Health Benefits of Dark Chocolate

By Catherine M. Fascilla, D.D.S.

With Valentines Day being one of the highlights of February and with so much chocolate being consumed this month, I thought it would be interesting to research the effects of chocolate on your health. This is what I have found:

To begin with, there are three types of chocolate on the market: dark chocolate, milk chocolate and white chocolate. You wouldn’t think that any candy bar could ever be nutritious, but the nutritional value of dark chocolate is very impressive. Milk chocolate is over processed and has too much added milk and/or sugar to be healthy. And white chocolate is really not chocolate at all because it contains no cocoa solids, only cocoa butter.

Dark chocolate is made from the seeds of the fruit of the Theobroma cacao tree. After the seeds have been removed from their pods, allowed to ferment, dry and roast, they are then called cocoa beans. Cocoa is naturally bitter and strong tasting. Chocolate-makers (especially makers of milk chocolate) mellow this flavor by processes, such as alkalizing (also called Dutch processing), fermenting, roasting, and adding milk and/or sugar. All of these greatly reduce the nutritional value of chocolate.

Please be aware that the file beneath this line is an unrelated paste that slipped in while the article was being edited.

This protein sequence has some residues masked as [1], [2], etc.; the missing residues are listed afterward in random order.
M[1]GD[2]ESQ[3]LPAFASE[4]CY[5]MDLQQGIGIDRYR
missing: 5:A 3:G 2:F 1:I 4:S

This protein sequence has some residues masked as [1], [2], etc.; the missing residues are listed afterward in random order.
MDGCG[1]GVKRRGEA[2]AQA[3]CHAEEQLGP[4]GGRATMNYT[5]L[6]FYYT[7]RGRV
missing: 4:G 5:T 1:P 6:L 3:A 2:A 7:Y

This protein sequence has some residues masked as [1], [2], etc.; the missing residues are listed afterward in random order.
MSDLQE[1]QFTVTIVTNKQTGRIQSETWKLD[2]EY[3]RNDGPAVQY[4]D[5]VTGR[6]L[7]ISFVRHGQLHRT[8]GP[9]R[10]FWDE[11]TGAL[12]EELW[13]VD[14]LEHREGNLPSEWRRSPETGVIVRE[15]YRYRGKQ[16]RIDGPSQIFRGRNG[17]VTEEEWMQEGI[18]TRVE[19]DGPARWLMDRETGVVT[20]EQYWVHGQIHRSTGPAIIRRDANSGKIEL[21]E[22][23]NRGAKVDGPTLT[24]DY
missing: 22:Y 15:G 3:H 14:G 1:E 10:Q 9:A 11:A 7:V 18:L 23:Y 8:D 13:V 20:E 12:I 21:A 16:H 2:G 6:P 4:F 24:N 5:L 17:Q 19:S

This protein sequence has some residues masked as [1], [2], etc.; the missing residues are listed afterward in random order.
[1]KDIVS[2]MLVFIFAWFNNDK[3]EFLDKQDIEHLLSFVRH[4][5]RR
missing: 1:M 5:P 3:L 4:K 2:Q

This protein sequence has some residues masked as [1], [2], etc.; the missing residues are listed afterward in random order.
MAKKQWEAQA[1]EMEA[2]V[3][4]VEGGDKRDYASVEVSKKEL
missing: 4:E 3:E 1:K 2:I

Quality dark chocolate with a cocoa content of 70% or greater is loaded with nutrients that studies have shown improve health and lower the risk of heart disease. It is rich in fiber, iron, magnesium, copper and manganese. It also has plenty of potassium, phosphorus, zinc and selenium. Cocoa and dark chocolate have a wider variety of powerful antioxidants than most other foods. It is loaded with organic compounds such as polyphenols, flavanols, catechins, and others that are biologically active and function as antioxidants.

Antioxidants help rid your body of free radicals which cause oxidative damage to our cells. Free radicals are believed to cause the aging process and may also cause cancer. Eating foods rich in antioxidants like dark chocolate can protect you from many types of cancer and slow the signs of aging. Also, the bioactive compounds in dark chocolate are beneficial for your skin as flavanols protect against sun-induced damage, improve blood flow to the skin and increase skin density and hydration.

Other health benefits of dark chocolate include improved blood flow and lower blood pressure, reduced insulin resistance, improved LDL to HDL ratio (bad to good cholesterol levels) and reduced oxidation of LDL making it less damaging to the lining of the arteries. Observational studies show a drastic reduction in heart disease risk for the people who consume the most chocolate.

Lastly, dark chocolate is good for your brain. One study showed that five days of consuming dark chocolate improved blood flow to the brain. It can help improve cognitive function and reduce the risk of stroke. Chocolate contains phenylethylamine (PEA), the same chemical your brain creates when you feel like you are falling in love, which causes the brain to release endorphins (chemicals in our bodies that make us feel good).

The benefits to eating dark chocolate are abundant but remember that chocolate is also high in fat and does contain sugar. The higher the percentage of cocoa, the less sugar. One ounce of dark chocolate is recommended per day and don’t forget to brush!

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